a claim, or serving a notice of intention, while at the same time requesting
reconsideration. Her damages were fully ascertainable when she was first
notified of the decision. Although counsel, in her affirmation in opposition to
the motion to dismiss, refers to the Superintendent’s June 8 decision as
“preliminary,” that characterization is a completely false and
transparent attempt to create the impression that this case is somehow analogous
. Notwithstanding that it was, in fact, later reconsidered,
there was nothing “preliminary” about this decision.
Accordingly, defendant’s motion to dismiss for lack of jurisdiction
arising from late service and filing of the claim must be, and is hereby
Claimant’s motion for leave
to amend the claim is denied as moot.
In her Memorandum of Law in Opposition to the dismissal motion, claimant
requests permission to late file pursuant to Court of Claims Act § 10(6).
That statute grants the court the discretion to allow a claimant to serve and
file a late claim upon consideration of all relevant factors, including whether
claimants delay was excusable, whether defendant had timely notice and the
opportunity to investigate the pertinent allegations, whether defendant would
suffer substantial prejudice should late filing be allowed, whether the proposed
claim has the appearance of merit and whether claimant has an alternate
The statute further provides: “The application for such permission shall
be made upon motion returnable at any regular or special session of the court
and may be heard and determined by any judge thereof.” The words
“upon motion” were added to the quoted sentence in 2001 (L.2001, c.
205) upon “the request of the Chief Administrative Judge upon the
recommendation of the judges of the State Court of Claims” in order to
specify that “applications brought pursuant [ to § 10(6)] be
initiated upon motion” (N.Y. Bill Jacket, 2001, A.B. 7925, Ch. 205).
Thus, the court is without power to grant claimant’s request for
permission to late file, since no motion or cross-motion was made. An informal
request made in a memorandum of law does not suffice (see Signature Health
Center v State of New York, Ct Cl, Collins, J., UID No. 2005-015-058,
January 3, 2006). Accordingly, claimant’s informal request for permission
to late file is denied for that reason.
Nevertheless, the court is constrained to note that, had a proper motion or
cross-motion been made, it would have been denied on substantive grounds.
Although it is clear that defendant had timely notice of the relevant facts and
conducted a timely investigation, and would not suffer any prejudice from an
order allowing late filing, the remaining statutory factors would weigh against
granting the motion.
The reason for claimant’s delay – counsel’s misapprehension
of the law as to when a claim accrues – cannot be deemed excusable within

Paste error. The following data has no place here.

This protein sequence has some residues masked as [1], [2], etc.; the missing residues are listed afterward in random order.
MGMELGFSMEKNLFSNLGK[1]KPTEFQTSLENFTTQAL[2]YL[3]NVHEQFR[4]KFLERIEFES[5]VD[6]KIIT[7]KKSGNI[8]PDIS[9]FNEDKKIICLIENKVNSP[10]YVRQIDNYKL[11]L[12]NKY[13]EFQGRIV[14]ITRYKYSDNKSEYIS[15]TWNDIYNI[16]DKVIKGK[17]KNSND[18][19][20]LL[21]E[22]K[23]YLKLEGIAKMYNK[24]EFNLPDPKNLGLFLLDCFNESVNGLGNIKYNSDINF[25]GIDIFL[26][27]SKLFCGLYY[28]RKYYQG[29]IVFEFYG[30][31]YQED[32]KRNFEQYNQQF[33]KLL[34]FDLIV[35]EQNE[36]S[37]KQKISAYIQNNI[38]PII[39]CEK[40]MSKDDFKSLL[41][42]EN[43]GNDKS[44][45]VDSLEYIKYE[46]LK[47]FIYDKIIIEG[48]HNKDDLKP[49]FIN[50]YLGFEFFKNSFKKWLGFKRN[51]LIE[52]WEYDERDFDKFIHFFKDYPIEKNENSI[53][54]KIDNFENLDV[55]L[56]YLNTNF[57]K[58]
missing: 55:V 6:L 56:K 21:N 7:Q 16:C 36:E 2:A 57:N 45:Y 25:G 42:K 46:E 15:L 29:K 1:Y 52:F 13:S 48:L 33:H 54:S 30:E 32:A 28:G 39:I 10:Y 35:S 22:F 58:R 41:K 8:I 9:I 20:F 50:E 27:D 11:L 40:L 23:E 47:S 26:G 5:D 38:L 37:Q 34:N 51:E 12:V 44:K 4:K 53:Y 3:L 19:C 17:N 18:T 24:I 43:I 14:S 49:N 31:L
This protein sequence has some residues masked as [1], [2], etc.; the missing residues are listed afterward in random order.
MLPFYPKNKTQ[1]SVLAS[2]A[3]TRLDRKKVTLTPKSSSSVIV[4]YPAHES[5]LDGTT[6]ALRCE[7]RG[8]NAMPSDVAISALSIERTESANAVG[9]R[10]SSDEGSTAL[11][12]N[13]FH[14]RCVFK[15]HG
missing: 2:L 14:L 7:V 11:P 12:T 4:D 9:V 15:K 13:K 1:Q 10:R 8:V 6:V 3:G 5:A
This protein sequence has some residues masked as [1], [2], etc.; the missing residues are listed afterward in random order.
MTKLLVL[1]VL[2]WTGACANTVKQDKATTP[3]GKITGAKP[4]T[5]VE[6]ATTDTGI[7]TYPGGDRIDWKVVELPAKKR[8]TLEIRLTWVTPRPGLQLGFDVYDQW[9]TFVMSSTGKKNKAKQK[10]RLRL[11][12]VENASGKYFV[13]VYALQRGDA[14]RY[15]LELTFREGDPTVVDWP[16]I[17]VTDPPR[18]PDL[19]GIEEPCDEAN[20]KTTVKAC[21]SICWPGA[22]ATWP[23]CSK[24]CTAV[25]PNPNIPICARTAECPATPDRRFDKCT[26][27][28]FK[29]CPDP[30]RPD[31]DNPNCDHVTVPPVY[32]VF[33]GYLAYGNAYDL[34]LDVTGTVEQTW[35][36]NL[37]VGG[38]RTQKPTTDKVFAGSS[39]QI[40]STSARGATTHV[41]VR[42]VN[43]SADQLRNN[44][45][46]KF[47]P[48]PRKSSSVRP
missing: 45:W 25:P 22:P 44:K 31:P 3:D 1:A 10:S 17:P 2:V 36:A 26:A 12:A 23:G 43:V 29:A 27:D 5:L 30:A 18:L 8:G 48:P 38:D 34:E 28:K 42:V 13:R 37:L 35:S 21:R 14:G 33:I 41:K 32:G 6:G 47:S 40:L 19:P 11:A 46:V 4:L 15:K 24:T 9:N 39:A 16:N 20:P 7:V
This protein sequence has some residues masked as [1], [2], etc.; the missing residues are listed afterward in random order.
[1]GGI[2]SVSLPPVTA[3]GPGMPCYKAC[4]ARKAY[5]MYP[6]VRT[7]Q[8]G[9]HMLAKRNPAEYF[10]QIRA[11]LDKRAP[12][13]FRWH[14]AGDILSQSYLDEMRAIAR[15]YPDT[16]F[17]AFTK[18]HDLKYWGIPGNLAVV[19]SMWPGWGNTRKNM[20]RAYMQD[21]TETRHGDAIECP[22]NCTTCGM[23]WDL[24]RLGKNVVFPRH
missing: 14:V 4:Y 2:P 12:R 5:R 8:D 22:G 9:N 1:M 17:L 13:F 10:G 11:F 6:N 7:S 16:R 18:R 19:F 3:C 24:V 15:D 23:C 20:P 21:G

the meaning of the statute ( see, e.g., Matter of E.K. (Anonymous) v State of
New York, 235 AD2d 540 [2d Dept 1997]), particularly since it would have
taken minimal additional effort to prepare and serve a notice of intention to
file a claim, thereby preserving claimant’s opportunity to interpose a
While claimant is correct in noting that the burden of establishing apparent
merit to a proposed claim is not high 1
facts before the court provide no indication that a cause of action exists
against the State of New York. While it appears that a mistake was made by
officials at either Rikers Island (a facility operated by the City of New York)
or the New York City Administration for Children’s Services, this court
has no jurisdiction over the City of New York. Clearly, this mistake was the
major factor in Superintendent Perez’s decision, both directly and
indirectly (because the rejection of claimant’s application by Rikers
Island and the subsequent placement of the infant with claimant’s aunt was
a fait accompli
by the time claimant was transferred to State
Moreover, defendant is correct in arguing that Correction Law § 611, which
is the basis for nursery programs at correctional facilities, provides that a
child born to a mother in custody “may” be returned to its mother
and may remain there “for such period as seems desirable...” This
language clearly indicates that decisions in this regard are matters of
discretion and do not implicate any right accruing to an inmate requiring
admittance into a nursery program. Claimant has not submitted any authority to
the contrary. Indeed, the papers before the court indicate that Superintendent
Perez exercised her discretion in an appropriate manner and considered all
relevant factors. Once the mistake as to the crucial factor was revealed (i.e.,
six weeks later, allowing for typical bureaucratic delay and conceding the role
played by claimant’s filing the Article 78 proceeding) the decision was
reconsidered and claimant was reunited with her child.
Finally, the court notes the availability of an obvious alternate remedy
– an action against the City agencies who have acknowledged that they made
the mistake that was the initial and most direct cause of claimant being
separated from her child.
Thus, had claimant properly made a motion or cross-motion for relief pursuant
to § 10(6), it is likely that such would have been denied.
For the reasons stated, defendant’s motion is granted and the claim is
dismissed for lack of jurisdiction.